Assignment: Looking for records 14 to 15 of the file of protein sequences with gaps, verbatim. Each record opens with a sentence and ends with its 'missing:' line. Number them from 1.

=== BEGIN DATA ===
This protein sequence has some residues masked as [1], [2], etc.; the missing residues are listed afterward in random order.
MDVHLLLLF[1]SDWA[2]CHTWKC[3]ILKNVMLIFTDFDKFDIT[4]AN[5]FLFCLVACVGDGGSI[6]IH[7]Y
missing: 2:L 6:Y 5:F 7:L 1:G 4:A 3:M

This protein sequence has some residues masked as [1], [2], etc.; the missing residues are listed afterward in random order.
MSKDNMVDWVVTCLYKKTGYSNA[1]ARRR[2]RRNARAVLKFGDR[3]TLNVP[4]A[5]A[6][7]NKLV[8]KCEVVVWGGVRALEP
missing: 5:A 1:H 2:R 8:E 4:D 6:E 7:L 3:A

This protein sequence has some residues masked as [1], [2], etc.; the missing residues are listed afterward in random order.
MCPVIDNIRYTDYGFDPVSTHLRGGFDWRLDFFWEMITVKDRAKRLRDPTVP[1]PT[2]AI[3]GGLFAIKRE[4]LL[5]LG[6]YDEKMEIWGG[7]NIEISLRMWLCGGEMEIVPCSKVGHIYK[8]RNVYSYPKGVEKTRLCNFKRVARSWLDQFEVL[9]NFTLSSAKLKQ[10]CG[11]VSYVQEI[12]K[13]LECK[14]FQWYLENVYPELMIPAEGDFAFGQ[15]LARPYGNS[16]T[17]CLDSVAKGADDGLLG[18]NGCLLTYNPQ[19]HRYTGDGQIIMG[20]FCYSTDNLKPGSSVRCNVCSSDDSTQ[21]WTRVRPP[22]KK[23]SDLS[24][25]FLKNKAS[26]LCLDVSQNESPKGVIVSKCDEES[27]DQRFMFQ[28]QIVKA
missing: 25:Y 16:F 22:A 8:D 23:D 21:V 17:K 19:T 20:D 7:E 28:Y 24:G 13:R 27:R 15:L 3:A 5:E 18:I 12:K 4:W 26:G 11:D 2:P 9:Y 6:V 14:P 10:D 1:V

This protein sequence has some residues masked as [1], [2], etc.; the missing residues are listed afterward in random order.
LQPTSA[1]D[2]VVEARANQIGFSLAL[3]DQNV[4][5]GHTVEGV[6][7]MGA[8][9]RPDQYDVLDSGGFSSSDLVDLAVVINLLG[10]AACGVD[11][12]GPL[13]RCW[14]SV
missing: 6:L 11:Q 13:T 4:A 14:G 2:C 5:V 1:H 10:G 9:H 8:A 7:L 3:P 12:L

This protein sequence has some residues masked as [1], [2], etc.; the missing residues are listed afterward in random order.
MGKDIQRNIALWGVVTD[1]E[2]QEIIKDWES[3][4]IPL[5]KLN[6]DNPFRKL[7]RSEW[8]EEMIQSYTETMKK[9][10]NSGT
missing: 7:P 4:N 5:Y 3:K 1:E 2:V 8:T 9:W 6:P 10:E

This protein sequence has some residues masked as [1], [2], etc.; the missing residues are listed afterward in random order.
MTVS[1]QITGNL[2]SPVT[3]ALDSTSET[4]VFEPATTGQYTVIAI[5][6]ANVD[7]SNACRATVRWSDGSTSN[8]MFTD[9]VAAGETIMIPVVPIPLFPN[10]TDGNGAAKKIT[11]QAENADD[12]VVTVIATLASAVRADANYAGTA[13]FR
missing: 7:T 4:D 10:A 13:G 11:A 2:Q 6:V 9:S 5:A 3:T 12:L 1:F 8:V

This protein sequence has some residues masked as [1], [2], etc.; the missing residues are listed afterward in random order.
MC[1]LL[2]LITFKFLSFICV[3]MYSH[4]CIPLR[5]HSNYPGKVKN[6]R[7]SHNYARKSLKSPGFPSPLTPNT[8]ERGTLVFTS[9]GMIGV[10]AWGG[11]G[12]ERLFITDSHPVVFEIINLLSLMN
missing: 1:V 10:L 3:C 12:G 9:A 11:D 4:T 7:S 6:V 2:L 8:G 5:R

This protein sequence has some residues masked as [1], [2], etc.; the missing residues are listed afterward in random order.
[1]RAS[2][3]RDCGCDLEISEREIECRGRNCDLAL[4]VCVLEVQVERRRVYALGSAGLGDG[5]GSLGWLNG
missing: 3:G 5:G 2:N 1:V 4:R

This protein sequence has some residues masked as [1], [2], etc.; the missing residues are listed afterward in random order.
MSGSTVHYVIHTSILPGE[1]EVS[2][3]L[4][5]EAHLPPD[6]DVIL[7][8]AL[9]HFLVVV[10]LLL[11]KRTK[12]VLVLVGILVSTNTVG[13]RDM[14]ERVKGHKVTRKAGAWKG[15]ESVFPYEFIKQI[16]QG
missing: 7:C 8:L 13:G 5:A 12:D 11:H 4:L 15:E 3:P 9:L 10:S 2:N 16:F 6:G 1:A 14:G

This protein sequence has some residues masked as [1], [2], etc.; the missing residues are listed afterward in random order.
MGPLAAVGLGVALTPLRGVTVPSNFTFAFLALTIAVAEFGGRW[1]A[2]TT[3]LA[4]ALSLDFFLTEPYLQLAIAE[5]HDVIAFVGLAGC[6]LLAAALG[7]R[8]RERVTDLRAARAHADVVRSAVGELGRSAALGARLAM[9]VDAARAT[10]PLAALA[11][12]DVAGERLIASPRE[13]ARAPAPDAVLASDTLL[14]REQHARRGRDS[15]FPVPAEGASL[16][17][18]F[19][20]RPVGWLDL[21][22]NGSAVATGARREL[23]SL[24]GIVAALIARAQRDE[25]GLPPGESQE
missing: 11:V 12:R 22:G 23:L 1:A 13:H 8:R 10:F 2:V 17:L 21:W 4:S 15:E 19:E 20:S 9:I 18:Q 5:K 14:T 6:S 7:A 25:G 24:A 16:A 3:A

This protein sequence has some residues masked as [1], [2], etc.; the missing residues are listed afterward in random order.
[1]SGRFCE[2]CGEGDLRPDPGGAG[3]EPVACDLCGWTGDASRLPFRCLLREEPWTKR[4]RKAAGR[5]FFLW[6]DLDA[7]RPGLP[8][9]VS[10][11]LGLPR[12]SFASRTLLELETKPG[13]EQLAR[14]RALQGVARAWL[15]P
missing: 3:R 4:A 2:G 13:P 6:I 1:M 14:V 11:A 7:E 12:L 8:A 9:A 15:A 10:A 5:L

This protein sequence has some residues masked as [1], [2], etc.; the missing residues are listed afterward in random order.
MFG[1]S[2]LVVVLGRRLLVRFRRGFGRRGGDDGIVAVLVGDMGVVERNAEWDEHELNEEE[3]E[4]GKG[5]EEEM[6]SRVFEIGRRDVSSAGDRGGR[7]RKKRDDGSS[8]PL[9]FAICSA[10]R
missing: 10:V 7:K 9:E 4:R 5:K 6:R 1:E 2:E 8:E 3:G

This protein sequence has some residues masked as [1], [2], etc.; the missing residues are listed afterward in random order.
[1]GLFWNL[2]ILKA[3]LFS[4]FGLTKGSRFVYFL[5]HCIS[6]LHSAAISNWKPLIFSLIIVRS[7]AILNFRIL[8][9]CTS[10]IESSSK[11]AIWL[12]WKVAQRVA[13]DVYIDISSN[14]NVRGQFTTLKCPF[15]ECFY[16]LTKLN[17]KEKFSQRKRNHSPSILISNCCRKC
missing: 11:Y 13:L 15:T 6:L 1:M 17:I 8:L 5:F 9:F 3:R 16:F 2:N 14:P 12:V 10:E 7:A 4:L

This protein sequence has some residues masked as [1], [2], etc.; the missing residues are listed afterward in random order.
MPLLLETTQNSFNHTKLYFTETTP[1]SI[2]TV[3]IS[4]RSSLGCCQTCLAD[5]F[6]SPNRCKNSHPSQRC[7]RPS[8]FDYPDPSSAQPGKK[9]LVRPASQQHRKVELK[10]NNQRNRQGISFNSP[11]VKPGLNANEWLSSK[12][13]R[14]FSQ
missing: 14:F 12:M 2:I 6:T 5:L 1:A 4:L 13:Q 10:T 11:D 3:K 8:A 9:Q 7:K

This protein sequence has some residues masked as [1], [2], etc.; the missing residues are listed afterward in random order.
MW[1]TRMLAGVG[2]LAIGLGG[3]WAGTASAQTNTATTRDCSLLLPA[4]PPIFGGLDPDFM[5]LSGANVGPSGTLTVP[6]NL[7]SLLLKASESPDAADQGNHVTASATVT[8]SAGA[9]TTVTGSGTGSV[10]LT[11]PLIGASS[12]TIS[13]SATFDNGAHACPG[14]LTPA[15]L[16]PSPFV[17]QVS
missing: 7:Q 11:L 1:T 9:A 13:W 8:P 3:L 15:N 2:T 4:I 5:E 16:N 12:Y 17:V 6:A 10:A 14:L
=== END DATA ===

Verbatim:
This protein sequence has some residues masked as [1], [2], etc.; the missing residues are listed afterward in random order.
MPLLLETTQNSFNHTKLYFTETTP[1]SI[2]TV[3]IS[4]RSSLGCCQTCLAD[5]F[6]SPNRCKNSHPSQRC[7]RPS[8]FDYPDPSSAQPGKK[9]LVRPASQQHRKVELK[10]NNQRNRQGISFNSP[11]VKPGLNANEWLSSK[12][13]R[14]FSQ
missing: 14:F 12:M 2:I 6:T 5:L 1:A 4:L 13:Q 10:T 11:D 3:K 8:A 9:Q 7:K

This protein sequence has some residues masked as [1], [2], etc.; the missing residues are listed afterward in random order.
MW[1]TRMLAGVG[2]LAIGLGG[3]WAGTASAQTNTATTRDCSLLLPA[4]PPIFGGLDPDFM[5]LSGANVGPSGTLTVP[6]NL[7]SLLLKASESPDAADQGNHVTASATVT[8]SAGA[9]TTVTGSGTGSV[10]LT[11]PLIGASS[12]TIS[13]SATFDNGAHACPG[14]LTPA[15]L[16]PSPFV[17]QVS
missing: 7:Q 11:L 1:T 9:A 13:W 8:P 3:L 15:N 2:T 4:I 5:E 16:N 12:Y 17:V 6:A 10:A 14:L